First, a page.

The overall length of the Dark Blue Strider is 6.4 inches; this knife is on the smaller end of the spectrum. The closed length of this knife is 3.65 inches long, which will fit comfortably, securely, and well concealed in your pocket because of the small size. The blade length on this knife is 2.75 inches long, big enough to get the job done, but again, everything about the Strider is big things in small packages. This knife weighs 2.5 ounces.

 

Pros of the Dark Blue Strider:

  • The steel of the blade has great edge retention and corrosion resistant properties.
  • The steel offers only slightly inferior qualities to S30V, but for a much lower price tag.
  • The steel is easy to sharpen.
  • The steel is tough enough to get the job done.
  • The drop point blade shape is the most versatile out of the blade shapes.
  • The lowered point gives the user better control and extra strength.
  • The belly on the drop point blade shape gives you plenty of room to slice.
  • The plain edge is easy sharpen and excels at shaving, peeing, and skinning.
  • The combo edge allows you to cut the thicker and tougher materials.
  • You have the option of three different finishes, all with their own pros and cons.
  • Pro-Tech has added jimping to the blade to give the user better grip and control.
  • The aluminum handle is strong and tough.
  • The aluminum has been anodized to add a dark blue color.
  • The aluminum is lightweight, but still provides you with a hefty feel behind it.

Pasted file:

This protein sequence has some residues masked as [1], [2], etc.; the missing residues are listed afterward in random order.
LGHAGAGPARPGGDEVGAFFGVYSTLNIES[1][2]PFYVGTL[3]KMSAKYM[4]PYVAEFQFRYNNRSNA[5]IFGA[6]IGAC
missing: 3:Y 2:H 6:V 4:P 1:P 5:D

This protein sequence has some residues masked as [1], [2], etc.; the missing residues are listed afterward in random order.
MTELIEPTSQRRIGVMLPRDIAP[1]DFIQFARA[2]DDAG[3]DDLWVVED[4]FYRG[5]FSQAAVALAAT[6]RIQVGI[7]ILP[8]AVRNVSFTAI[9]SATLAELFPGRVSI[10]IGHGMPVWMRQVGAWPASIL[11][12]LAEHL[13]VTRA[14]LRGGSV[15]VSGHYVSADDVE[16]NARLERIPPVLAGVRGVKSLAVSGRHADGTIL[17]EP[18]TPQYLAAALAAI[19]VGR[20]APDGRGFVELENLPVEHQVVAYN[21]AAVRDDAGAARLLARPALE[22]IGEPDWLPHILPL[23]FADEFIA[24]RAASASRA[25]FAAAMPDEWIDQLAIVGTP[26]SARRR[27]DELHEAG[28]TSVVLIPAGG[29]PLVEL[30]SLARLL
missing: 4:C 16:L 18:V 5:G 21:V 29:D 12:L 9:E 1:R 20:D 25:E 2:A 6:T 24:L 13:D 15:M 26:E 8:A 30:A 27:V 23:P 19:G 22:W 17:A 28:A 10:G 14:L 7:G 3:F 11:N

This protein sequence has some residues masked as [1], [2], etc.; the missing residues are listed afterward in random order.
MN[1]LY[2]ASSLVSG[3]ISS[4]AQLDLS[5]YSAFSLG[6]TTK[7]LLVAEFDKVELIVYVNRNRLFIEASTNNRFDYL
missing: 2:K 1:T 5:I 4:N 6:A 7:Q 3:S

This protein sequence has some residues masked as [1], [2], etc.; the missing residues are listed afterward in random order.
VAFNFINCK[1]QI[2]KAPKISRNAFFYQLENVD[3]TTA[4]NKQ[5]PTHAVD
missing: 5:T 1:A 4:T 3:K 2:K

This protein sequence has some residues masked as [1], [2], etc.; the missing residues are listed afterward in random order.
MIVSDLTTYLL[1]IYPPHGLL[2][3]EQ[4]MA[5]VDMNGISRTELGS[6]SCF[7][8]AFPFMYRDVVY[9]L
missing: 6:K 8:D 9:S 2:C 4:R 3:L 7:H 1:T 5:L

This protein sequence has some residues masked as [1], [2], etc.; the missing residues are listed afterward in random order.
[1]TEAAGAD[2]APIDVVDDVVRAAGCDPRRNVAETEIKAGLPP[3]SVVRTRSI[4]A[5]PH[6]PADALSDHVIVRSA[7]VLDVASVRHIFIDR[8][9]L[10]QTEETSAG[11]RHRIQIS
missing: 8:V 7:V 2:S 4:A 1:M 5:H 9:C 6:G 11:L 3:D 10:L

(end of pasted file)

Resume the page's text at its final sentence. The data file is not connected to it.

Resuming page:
• Aluminum is very resistant to corrosion.
  • The slightly flared handle gives the user more control over their cuts.
  • The pocket clip and hardware are black to match the blade; giving you a very aesthetically pleasing look.
  • The automatic mechanism will open quickly and efficiently.

 

Cons of the Dark Blue Strider:

  • The pocket clip has only been fitted for traditional carry, so it is not ambidextrous friendly.
  • The pocket clip only allows the knife to be carried tip up.

 

Conclusion:

Pro-Tech has released many knives that are huge hits in the knife communities. This company chooses to keep their knife batches low so that they can give each individual knife the attention that it deserves. Pro-Tech hand fits and finishes every single knife to provide the user with a quality that is hard to find in factory made knives.

The Dark Blue Strider is the newest of their masterpieces. They started with a tough steel to get the job done and gave the user three different options for the finishes. The blade shape is the most versatile of them all: the beloved drop point. The user also has the option to decide between getting a plain or combo edged blade. The handle as a unique shape to it, giving you the most control. The durable aluminum handle has a modern dark blue color to it. With the Pro-Tech Dark Blue Strider, they gave you a perfect auto knife in a small package. You are not going to want to put this knife down.

 

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SOG Sync Belt Buckle Review